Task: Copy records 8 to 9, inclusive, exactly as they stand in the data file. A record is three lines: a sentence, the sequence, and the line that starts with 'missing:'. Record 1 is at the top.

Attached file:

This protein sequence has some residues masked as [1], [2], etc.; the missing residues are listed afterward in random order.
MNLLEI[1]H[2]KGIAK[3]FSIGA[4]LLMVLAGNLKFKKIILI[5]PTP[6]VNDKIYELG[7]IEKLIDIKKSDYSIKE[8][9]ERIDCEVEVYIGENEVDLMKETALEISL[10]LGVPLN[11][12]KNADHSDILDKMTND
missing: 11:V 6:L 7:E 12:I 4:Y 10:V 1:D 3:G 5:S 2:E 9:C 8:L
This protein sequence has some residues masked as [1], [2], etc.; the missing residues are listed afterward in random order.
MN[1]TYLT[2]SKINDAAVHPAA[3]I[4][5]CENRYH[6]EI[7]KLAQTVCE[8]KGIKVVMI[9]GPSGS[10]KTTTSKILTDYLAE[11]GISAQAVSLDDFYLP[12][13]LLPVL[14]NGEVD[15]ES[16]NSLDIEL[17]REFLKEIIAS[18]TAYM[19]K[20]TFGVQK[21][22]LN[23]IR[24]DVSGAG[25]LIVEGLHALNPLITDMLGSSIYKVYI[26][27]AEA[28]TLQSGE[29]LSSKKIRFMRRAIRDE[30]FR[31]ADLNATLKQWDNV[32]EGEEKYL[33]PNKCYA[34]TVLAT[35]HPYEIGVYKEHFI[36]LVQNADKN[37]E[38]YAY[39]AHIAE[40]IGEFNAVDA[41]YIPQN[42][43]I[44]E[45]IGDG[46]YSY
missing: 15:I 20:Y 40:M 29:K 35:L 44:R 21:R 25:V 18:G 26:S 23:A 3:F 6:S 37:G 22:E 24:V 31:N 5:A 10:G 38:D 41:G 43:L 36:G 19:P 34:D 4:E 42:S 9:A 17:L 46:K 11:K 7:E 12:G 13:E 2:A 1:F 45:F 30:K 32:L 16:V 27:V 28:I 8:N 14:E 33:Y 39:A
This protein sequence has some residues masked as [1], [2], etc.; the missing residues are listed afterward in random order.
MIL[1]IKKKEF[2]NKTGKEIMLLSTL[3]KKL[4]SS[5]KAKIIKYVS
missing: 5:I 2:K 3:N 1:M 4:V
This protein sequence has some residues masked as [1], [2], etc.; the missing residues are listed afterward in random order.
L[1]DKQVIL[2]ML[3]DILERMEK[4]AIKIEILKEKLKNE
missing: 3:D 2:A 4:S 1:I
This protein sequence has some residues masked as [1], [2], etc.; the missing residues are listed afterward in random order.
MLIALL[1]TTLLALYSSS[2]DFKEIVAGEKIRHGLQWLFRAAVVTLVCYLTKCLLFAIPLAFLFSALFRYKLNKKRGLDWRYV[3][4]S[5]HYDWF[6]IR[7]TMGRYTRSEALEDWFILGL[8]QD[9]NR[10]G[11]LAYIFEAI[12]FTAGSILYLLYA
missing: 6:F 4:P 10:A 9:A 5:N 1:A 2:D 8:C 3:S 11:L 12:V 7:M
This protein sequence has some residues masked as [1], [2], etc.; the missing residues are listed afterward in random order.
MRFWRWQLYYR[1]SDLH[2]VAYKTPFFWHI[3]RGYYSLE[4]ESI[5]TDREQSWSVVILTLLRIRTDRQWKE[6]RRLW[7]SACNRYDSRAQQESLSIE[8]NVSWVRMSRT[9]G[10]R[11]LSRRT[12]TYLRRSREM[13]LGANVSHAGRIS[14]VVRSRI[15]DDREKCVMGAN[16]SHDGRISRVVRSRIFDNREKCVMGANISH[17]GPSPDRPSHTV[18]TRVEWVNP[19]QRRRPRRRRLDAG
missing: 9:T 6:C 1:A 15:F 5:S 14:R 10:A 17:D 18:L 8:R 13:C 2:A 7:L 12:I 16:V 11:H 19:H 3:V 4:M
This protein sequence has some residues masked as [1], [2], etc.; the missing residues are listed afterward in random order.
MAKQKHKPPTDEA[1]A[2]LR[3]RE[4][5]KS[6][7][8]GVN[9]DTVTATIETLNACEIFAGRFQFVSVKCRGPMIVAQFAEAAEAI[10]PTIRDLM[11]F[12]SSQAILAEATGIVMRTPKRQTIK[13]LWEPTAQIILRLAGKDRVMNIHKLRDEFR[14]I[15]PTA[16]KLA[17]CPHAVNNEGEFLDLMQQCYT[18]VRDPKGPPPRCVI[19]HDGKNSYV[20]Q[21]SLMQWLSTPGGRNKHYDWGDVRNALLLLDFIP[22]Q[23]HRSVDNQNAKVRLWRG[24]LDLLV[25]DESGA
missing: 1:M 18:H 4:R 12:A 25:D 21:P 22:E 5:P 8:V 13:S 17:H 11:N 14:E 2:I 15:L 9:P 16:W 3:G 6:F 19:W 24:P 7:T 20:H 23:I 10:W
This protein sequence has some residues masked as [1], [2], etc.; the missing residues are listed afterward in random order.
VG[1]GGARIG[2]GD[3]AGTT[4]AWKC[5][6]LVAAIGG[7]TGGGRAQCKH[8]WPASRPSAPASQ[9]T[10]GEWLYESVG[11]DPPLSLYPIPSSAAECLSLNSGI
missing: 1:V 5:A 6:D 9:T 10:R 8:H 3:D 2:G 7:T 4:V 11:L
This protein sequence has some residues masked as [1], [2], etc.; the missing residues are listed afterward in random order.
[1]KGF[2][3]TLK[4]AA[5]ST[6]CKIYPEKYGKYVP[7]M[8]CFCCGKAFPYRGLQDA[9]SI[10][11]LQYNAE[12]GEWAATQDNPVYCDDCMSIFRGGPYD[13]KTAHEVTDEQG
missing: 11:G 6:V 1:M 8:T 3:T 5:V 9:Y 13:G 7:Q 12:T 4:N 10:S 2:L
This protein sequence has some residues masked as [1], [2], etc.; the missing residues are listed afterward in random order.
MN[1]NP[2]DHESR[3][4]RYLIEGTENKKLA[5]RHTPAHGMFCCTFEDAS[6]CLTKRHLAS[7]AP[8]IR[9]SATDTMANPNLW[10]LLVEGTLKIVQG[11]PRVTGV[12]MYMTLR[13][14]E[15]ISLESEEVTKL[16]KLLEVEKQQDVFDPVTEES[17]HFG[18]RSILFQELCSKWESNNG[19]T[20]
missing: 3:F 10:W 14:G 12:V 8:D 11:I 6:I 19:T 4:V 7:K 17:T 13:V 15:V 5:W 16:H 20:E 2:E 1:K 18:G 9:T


This protein sequence has some residues masked as [1], [2], etc.; the missing residues are listed afterward in random order.
VG[1]GGARIG[2]GD[3]AGTT[4]AWKC[5][6]LVAAIGG[7]TGGGRAQCKH[8]WPASRPSAPASQ[9]T[10]GEWLYESVG[11]DPPLSLYPIPSSAAECLSLNSGI
missing: 1:V 5:A 6:D 9:T 10:R 8:H 3:D 2:G 7:T 4:V 11:L
This protein sequence has some residues masked as [1], [2], etc.; the missing residues are listed afterward in random order.
[1]KGF[2][3]TLK[4]AA[5]ST[6]CKIYPEKYGKYVP[7]M[8]CFCCGKAFPYRGLQDA[9]SI[10][11]LQYNAE[12]GEWAATQDNPVYCDDCMSIFRGGPYD[13]KTAHEVTDEQG
missing: 11:G 6:V 1:M 8:T 3:T 5:V 9:Y 13:G 7:Q 12:T 4:N 10:S 2:L